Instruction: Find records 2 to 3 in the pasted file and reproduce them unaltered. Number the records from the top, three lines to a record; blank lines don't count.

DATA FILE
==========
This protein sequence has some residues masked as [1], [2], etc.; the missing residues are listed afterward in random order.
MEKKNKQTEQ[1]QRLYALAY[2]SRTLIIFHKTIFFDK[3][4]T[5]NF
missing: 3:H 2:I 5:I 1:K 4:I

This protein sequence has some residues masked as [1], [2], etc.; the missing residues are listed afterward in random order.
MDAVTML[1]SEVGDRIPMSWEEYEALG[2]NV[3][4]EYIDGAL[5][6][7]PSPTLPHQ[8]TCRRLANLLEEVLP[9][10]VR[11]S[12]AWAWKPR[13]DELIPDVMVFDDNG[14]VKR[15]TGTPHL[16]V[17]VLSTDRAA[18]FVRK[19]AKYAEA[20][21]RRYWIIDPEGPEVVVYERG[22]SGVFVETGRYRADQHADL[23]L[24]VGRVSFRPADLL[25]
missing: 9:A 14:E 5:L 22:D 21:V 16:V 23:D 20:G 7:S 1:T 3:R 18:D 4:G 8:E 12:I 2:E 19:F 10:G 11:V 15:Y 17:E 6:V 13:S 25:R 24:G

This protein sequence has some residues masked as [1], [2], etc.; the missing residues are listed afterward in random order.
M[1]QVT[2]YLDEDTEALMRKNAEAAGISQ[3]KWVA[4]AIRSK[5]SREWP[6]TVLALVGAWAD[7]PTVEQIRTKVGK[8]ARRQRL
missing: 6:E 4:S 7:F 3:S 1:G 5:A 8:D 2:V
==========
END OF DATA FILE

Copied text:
This protein sequence has some residues masked as [1], [2], etc.; the missing residues are listed afterward in random order.
MDAVTML[1]SEVGDRIPMSWEEYEALG[2]NV[3][4]EYIDGAL[5][6][7]PSPTLPHQ[8]TCRRLANLLEEVLP[9][10]VR[11]S[12]AWAWKPR[13]DELIPDVMVFDDNG[14]VKR[15]TGTPHL[16]V[17]VLSTDRAA[18]FVRK[19]AKYAEA[20][21]RRYWIIDPEGPEVVVYERG[22]SGVFVETGRYRADQHADL[23]L[24]VGRVSFRPADLL[25]
missing: 9:A 14:E 5:L 22:D 21:V 16:V 23:D 20:G 7:S 1:T 3:R 18:D 4:G 8:E 12:I 2:E 19:F 10:G 11:V 15:Y 17:E 6:V 13:S 25:R 24:G

This protein sequence has some residues masked as [1], [2], etc.; the missing residues are listed afterward in random order.
M[1]QVT[2]YLDEDTEALMRKNAEAAGISQ[3]KWVA[4]AIRSK[5]SREWP[6]TVLALVGAWAD[7]PTVEQIRTKVGK[8]ARRQRL
missing: 6:E 4:S 7:F 3:S 1:G 5:A 8:D 2:V